A friend recently interviewed me on this subject for a story she was writing for a major international bank. During the interview (which, by the way, I did from a car parked outside L’s school), I gave her eight tips for managing family travel on a budget. Here, in no particular order, are the five best pieces of advice I shared.

Bundle

Travel is a lot cheaper when you book airplane and hotel (and sometimes even rental car and activities) at the same time. This is a mantra at one of my biggest clients, Expedia. It’s also truth. We go to Maui every year with the girls, and the same trip with the same flights and same hotel in different years cost us more than $500 less when we booked through an online travel agent. According to recent data from Expedia, bundling for travel this coming summer can save you some serious cash—travelers looking to travel to San Diego, Seattle, Maui, and Las Vegas can save more than 25 percent by booking flight and hotel together. If you don’t believe me, do a search before your next flight and prepare to be amazed.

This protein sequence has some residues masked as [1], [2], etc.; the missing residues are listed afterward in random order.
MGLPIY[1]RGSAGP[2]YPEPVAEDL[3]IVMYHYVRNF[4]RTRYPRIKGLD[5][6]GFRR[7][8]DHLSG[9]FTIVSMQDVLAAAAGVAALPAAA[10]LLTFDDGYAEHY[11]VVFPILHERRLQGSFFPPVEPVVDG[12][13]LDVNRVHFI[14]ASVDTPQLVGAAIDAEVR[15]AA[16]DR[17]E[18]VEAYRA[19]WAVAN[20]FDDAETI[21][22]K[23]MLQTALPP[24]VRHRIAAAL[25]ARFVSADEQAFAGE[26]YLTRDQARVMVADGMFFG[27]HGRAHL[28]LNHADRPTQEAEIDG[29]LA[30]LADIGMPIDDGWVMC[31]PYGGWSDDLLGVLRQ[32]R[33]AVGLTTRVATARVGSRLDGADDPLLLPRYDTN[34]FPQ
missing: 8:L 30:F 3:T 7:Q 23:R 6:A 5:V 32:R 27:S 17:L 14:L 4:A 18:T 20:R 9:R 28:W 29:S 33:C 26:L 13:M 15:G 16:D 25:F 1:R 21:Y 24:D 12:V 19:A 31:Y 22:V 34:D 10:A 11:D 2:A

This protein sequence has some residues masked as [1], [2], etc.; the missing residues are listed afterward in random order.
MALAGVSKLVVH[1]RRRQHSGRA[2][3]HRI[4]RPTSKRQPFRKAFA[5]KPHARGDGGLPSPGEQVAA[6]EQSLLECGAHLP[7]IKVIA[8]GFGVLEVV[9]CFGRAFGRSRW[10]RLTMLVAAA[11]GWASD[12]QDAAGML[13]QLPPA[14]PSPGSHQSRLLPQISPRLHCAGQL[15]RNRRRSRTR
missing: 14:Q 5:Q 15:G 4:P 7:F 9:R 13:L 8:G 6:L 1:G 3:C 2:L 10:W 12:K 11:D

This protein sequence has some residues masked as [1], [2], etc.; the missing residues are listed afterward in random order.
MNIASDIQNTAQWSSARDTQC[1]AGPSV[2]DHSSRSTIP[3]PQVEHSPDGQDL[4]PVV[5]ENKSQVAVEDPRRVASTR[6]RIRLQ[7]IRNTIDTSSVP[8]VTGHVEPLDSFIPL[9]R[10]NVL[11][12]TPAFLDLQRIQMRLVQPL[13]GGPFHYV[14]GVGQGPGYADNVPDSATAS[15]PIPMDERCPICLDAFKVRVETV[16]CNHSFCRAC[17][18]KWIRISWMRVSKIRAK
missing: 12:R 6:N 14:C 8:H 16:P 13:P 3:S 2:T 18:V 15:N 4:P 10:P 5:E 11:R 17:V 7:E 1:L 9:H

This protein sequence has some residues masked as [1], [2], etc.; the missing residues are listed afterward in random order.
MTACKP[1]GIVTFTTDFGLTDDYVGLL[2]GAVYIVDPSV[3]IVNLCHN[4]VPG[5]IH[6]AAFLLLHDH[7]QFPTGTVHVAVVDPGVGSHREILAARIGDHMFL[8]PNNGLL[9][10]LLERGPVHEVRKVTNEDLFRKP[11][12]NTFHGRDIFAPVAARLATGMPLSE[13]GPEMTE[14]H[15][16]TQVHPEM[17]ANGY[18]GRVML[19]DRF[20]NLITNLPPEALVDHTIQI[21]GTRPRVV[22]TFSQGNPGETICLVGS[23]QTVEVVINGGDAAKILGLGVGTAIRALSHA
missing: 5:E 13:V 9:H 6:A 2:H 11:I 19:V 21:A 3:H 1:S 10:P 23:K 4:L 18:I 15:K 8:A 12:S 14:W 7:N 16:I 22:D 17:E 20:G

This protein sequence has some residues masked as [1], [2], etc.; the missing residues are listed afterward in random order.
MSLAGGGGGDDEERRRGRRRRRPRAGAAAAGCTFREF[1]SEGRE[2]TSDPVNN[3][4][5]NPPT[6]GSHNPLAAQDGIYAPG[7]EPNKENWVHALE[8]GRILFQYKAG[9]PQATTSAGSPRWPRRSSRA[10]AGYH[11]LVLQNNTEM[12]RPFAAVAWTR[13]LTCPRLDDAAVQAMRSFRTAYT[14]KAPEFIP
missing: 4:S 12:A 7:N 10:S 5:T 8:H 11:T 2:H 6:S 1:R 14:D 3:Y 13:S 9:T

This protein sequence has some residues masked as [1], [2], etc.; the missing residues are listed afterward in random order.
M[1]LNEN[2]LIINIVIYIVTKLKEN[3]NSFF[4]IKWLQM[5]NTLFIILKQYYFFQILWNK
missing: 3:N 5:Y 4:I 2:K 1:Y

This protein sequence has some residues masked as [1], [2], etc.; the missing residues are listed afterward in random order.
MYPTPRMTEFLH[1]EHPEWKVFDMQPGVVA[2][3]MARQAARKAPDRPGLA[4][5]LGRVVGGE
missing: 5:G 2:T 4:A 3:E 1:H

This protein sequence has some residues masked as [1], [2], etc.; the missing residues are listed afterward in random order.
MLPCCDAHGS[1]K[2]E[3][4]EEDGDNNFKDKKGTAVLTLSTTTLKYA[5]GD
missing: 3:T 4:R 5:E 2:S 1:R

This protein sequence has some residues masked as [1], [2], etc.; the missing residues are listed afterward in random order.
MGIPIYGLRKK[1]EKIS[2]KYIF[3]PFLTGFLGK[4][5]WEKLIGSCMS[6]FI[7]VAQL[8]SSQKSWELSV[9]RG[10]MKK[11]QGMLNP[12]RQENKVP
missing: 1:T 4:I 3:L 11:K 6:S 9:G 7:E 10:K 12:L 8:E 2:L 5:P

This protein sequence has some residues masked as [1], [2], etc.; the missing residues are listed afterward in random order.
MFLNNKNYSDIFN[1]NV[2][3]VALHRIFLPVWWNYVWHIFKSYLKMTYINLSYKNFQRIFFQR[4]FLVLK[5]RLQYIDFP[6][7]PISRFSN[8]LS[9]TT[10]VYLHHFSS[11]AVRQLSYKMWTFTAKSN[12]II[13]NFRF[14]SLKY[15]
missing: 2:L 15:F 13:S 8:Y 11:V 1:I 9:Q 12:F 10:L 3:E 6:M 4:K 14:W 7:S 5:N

Think vacation rentals over hotels

Whenever we travel as a clan, we often prefer vacation rentals to hotels. We make this choice for two main reasons: 1) Rentals usually give us more space to spread out, and 2) When you amortize the total cost of a rental over the number of nights you’ll stay, the rental option usually is cheaper. Obviously when you’re thinking about which decisions can save you money, No. 2 is a critical choice. We’ve stayed in VRBO and HomeAway properties that have averaged out to less than one half per night of their hotel room equivalents. If you’re as lucky as we were, that’s a whole lot of money you’d be able to put back into the vacation fund.

(Side note: For our upcoming trip to New York, we found an apart-hotel—a hotel comprised of furnished two-bedroom apartments. It’s called Q&A, and I’ll be blogging about it quite a bit in the coming weeks.)

Picnic lunch with two of my three favorite humans. #sistergram #BabyG #LittleR

A photo posted by Matt Villano (@mattvillano) on

Eat in

Food is one of the biggest expenses when you’re traveling—with or without kids. Instead of dropping $70-$100 every meal by eating out, consider spending $200 or $250 on groceries once, then cook your own food. Naturally this strategy requires you to have accommodations with at least an efficiency kitchen. It also requires you to suspend your innate desires to spend every meal at the most delicious restaurant in town. In the end, consider this: We estimate we save between $750 and $1,000 on every major vacation (in our family, that means vacations of two weeks or longer) during which we prepare our own sustenance.